sobota, 29 stycznia 2011

Short Review #14: Mechwarrior 3

When I got a 'new', Pentium 2, computer around 1999/2000 I was re-introduced to video games. Before I only had an IBM 486 and, as you probably imagine, it wasn't able to run any new games of the period. Upon getting that new PC, I got three games. One was already on the hard drive (a left-over from the previous user), Quake 2 (a classic I still love to revisit from time to time and I'm currently eyeing the expansions for it), Colin McRae Rally and Mechwarrior 3. That, more than 10 years ago, was my first contact with that particular game and with the franchise. And I remember that I loved the game, but didn't get far into it, perhaps because of the control scheme, or perhaps, being a 12 year old, my attention span wasn't actually enough to finish a game once I started it.

I haven't played any Mechwarrior games until last year, when I bought Mechwarrior 4 and gave it a go. I did have a passing experience of Mechcommander 2, and I knew more about the Battletech setting than I did when I first played Mech3, so I knew it was something up my alley. I enjoyed the game and had some fun with it as you may have read in my first Short Review. I was instantly reminded of Mech3, and it was my no.1 lookout title in charity shops, entertainment exchanges etc. I finally got it this month via Amazon. The copy I bought didn't have a box, unfortunately, but I did get two booklets: the instruction manual and a 'Technical Reference' with 'Mech info.

First of all, it was bloody hard to get the game to work. Even when I did, it seemed to take pleasure is freezing and crashing on me in random moments during missions. Mech3 is one of the games where there's no such thing as a Save system, so that had me playing through some missions several times to finish them. So a word of advice for any of you who'd like to revisit or play it for the first time - it's kind of a bitch to run on modern PC's. However, as long as each session lasted, it was fun.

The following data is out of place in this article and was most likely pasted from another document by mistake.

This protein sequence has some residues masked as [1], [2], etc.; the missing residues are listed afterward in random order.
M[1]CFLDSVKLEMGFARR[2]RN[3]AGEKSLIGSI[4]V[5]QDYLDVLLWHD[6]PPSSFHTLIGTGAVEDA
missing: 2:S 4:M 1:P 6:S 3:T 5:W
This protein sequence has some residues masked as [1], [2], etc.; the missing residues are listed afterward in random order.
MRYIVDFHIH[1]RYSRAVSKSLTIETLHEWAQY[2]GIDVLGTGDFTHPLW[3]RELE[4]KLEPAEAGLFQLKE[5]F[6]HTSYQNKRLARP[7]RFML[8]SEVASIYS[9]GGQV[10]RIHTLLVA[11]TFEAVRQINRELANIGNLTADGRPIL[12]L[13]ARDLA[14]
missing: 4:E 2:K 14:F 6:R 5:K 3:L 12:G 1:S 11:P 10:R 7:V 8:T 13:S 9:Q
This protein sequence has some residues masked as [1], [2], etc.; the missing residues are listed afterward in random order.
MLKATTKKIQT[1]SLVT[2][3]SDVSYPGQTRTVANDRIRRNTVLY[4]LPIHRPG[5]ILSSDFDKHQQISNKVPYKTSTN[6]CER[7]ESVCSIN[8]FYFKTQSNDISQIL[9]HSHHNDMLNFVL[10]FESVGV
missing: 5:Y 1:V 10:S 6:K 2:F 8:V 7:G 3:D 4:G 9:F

The Mechwarrior series assume you know your Battletech lore. There's no in-game encyclopedia, and the intro doesn't really explain much, rather it sets the scene for those of the players who know something about the setting. Well, I don't, to be honest, I have a very limited knowledge of it (mostly from the video games), so the plot here, however well executed, wasn't exactly clear to me at points. But the main gist of it is this: an operation to destroy Clan Smoke Jaguar has been planned, to punish them for some kind of offensive they took part in and to provide a warning to other Clans if they are tempted to do the same. The opening of the operation is disastrous though, with a large loss of personnel on part of the invaders. But you survived the drop, along with your Mobile Field Base, and you are hell-bent on completing as much of the objectives as possible.

This general vagueness of the setting in the game translates directly to the vagueness of some of the game's mechanisms. For example, you can equip items such as CASE, MASC, Artemis IV, ECM Suite... the list goes on. However, there's no explanation of ANY type in-game on what these items actually do. Luckily, I got the manual, so I could read into what each of them is used for. Woe to the players who don't have that option but still wish to play the game! Most of these are not things that are essential to getting through a mission, but a lot of them are quite helpful. The whole game has this underlying theme of complexity going on, which was, I think, somewhat dumbed down in Mech4 (or at least they had descriptions of the items in-game). Mech3 can be played as an Action Game, using a limited number of commands and controls, and this is how I played it. However there's no doubt in my mind that it's best when played as it was intended to be played - as a simulation game. Some games are flight simulators. This one is a 'Mech simulator. Basically the whole keyboard is used, and from what I know the game really benefits from having a joystick to play it with. I don't own one, though I'd like to get one just for Mechwarrior games (and a few space sims I'm hoping to pick up or play in the future).